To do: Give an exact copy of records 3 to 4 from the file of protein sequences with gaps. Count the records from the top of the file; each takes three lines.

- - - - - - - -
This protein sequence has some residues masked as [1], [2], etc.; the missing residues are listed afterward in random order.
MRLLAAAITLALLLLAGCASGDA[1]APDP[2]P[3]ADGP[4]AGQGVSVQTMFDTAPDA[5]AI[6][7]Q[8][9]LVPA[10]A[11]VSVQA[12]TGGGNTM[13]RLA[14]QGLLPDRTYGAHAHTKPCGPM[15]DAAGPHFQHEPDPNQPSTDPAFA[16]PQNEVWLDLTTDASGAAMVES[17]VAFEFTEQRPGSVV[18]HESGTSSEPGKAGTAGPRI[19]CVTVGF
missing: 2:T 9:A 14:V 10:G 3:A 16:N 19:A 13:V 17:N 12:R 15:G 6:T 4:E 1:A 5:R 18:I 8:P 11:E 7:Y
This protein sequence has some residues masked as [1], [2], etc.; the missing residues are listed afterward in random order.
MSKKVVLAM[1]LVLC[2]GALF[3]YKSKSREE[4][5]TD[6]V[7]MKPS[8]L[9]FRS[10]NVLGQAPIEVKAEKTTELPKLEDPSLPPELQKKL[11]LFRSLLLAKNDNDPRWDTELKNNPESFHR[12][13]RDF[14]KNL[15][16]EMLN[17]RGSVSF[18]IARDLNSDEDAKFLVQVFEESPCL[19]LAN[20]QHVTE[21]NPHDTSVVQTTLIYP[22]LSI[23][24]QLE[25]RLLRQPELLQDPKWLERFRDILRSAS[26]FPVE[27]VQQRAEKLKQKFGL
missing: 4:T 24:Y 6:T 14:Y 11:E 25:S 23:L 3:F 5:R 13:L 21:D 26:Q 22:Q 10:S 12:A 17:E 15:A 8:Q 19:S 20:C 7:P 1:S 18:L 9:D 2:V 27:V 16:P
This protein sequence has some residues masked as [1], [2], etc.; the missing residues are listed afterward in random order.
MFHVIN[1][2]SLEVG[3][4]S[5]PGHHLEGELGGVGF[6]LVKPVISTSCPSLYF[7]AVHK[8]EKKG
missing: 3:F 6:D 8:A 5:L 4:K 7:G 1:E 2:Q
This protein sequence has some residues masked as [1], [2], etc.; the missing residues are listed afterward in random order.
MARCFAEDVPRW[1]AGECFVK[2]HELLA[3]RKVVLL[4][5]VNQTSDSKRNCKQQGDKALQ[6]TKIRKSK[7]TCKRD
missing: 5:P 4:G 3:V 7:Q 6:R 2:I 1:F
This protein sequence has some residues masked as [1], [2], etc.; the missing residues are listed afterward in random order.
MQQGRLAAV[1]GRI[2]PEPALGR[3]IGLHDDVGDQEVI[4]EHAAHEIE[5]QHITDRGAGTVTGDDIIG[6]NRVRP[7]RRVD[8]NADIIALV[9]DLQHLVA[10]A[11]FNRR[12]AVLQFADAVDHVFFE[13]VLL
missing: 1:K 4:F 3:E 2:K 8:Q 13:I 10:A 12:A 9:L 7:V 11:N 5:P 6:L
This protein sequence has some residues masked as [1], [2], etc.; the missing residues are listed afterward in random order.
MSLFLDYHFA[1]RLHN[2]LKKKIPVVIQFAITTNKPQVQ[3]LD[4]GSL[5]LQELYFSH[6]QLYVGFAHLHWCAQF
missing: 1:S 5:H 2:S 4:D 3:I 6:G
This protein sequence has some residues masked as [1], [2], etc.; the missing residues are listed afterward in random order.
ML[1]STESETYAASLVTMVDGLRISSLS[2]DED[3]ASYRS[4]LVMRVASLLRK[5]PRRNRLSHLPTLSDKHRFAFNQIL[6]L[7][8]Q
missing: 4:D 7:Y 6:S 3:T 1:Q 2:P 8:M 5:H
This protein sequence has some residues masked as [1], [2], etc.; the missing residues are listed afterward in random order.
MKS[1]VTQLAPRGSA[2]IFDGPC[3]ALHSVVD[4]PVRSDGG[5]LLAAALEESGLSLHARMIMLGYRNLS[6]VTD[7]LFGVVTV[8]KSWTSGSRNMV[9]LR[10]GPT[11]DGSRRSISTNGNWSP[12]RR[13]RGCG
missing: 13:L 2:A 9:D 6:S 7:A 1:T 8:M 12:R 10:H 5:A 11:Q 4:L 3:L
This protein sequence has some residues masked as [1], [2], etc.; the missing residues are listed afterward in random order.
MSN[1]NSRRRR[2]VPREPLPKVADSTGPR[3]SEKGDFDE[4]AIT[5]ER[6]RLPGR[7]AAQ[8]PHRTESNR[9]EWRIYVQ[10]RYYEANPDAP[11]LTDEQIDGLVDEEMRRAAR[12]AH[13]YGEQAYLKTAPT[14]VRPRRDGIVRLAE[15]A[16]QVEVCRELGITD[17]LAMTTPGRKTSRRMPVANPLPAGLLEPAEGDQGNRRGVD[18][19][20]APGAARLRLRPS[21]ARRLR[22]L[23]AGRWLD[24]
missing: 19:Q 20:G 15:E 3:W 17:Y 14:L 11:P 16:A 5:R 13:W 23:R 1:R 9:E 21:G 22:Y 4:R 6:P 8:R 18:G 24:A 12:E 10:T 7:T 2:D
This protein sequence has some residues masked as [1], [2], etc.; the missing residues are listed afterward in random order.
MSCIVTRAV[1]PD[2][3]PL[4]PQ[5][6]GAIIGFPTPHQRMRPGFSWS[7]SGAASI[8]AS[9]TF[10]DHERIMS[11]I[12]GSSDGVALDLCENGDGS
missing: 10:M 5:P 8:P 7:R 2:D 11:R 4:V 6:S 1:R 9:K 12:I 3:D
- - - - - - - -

This protein sequence has some residues masked as [1], [2], etc.; the missing residues are listed afterward in random order.
MFHVIN[1][2]SLEVG[3][4]S[5]PGHHLEGELGGVGF[6]LVKPVISTSCPSLYF[7]AVHK[8]EKKG
missing: 3:F 6:D 8:A 5:L 4:K 7:G 1:E 2:Q
This protein sequence has some residues masked as [1], [2], etc.; the missing residues are listed afterward in random order.
MARCFAEDVPRW[1]AGECFVK[2]HELLA[3]RKVVLL[4][5]VNQTSDSKRNCKQQGDKALQ[6]TKIRKSK[7]TCKRD
missing: 5:P 4:G 3:V 7:Q 6:R 2:I 1:F